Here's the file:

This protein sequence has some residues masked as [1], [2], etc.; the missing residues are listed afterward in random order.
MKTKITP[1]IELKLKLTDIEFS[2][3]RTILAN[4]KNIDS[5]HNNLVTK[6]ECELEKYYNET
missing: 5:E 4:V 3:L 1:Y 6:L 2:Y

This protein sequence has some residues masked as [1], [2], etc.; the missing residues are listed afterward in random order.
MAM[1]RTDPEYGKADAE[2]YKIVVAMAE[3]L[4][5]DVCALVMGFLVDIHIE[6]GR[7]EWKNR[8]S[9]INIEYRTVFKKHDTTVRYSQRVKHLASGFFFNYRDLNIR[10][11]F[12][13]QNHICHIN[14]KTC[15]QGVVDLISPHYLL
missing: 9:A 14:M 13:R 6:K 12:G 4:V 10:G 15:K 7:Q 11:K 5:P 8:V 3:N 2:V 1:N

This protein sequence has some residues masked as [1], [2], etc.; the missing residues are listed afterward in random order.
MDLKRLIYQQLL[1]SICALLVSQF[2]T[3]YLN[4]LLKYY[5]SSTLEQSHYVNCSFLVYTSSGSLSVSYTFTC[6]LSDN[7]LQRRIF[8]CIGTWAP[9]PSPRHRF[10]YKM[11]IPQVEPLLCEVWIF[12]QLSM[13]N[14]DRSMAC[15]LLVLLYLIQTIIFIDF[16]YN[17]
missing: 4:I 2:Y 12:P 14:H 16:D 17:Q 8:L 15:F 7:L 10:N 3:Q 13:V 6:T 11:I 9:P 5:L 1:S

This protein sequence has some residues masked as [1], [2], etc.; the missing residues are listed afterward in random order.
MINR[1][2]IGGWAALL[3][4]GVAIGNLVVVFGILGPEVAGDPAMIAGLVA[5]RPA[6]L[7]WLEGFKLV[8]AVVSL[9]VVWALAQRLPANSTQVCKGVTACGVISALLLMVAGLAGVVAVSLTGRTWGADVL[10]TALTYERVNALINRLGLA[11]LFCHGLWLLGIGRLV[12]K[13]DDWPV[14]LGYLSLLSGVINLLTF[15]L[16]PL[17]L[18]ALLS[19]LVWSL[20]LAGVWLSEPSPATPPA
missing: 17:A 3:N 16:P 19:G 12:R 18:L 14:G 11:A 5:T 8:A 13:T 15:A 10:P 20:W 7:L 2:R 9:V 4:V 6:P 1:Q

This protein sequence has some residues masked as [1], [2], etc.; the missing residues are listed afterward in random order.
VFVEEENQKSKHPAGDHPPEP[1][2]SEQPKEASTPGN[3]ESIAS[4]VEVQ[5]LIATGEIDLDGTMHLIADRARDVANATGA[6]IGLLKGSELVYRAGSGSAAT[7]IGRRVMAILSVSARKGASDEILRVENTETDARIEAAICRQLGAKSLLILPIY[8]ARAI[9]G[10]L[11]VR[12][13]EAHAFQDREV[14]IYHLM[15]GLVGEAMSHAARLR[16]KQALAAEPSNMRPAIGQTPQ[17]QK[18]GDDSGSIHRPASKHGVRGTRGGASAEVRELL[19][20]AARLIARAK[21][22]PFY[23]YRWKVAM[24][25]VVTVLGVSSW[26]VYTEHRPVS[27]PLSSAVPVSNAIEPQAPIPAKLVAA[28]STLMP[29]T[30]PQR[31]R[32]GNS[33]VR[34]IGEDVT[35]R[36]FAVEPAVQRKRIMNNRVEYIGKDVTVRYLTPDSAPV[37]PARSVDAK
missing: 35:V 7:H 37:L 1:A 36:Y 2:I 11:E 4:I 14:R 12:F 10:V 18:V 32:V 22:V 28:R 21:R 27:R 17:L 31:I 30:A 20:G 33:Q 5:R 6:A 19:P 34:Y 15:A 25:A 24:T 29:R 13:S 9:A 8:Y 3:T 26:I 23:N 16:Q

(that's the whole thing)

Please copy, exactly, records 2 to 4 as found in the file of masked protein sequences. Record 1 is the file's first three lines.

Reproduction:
This protein sequence has some residues masked as [1], [2], etc.; the missing residues are listed afterward in random order.
MAM[1]RTDPEYGKADAE[2]YKIVVAMAE[3]L[4][5]DVCALVMGFLVDIHIE[6]GR[7]EWKNR[8]S[9]INIEYRTVFKKHDTTVRYSQRVKHLASGFFFNYRDLNIR[10][11]F[12][13]QNHICHIN[14]KTC[15]QGVVDLISPHYLL
missing: 9:A 14:M 13:R 6:K 12:G 4:V 10:G 15:K 7:Q 11:K 5:P 8:V 3:N 2:V 1:N

This protein sequence has some residues masked as [1], [2], etc.; the missing residues are listed afterward in random order.
MDLKRLIYQQLL[1]SICALLVSQF[2]T[3]YLN[4]LLKYY[5]SSTLEQSHYVNCSFLVYTSSGSLSVSYTFTC[6]LSDN[7]LQRRIF[8]CIGTWAP[9]PSPRHRF[10]YKM[11]IPQVEPLLCEVWIF[12]QLSM[13]N[14]DRSMAC[15]LLVLLYLIQTIIFIDF[16]YN[17]
missing: 4:I 2:Y 12:P 14:H 16:D 17:Q 8:L 15:F 7:L 10:N 3:Q 13:V 6:T 11:I 9:P 5:L 1:S

This protein sequence has some residues masked as [1], [2], etc.; the missing residues are listed afterward in random order.
MINR[1][2]IGGWAALL[3][4]GVAIGNLVVVFGILGPEVAGDPAMIAGLVA[5]RPA[6]L[7]WLEGFKLV[8]AVVSL[9]VVWALAQRLPANSTQVCKGVTACGVISALLLMVAGLAGVVAVSLTGRTWGADVL[10]TALTYERVNALINRLGLA[11]LFCHGLWLLGIGRLV[12]K[13]DDWPV[14]LGYLSLLSGVINLLTF[15]L[16]PL[17]L[18]ALLS[19]LVWSL[20]LAGVWLSEPSPATPPA
missing: 17:A 3:N 16:P 19:G 12:R 18:L 14:G 11:A 5:T 8:A 13:T 15:A 10:P 20:W 7:L 2:R 9:V 4:V 6:P 1:Q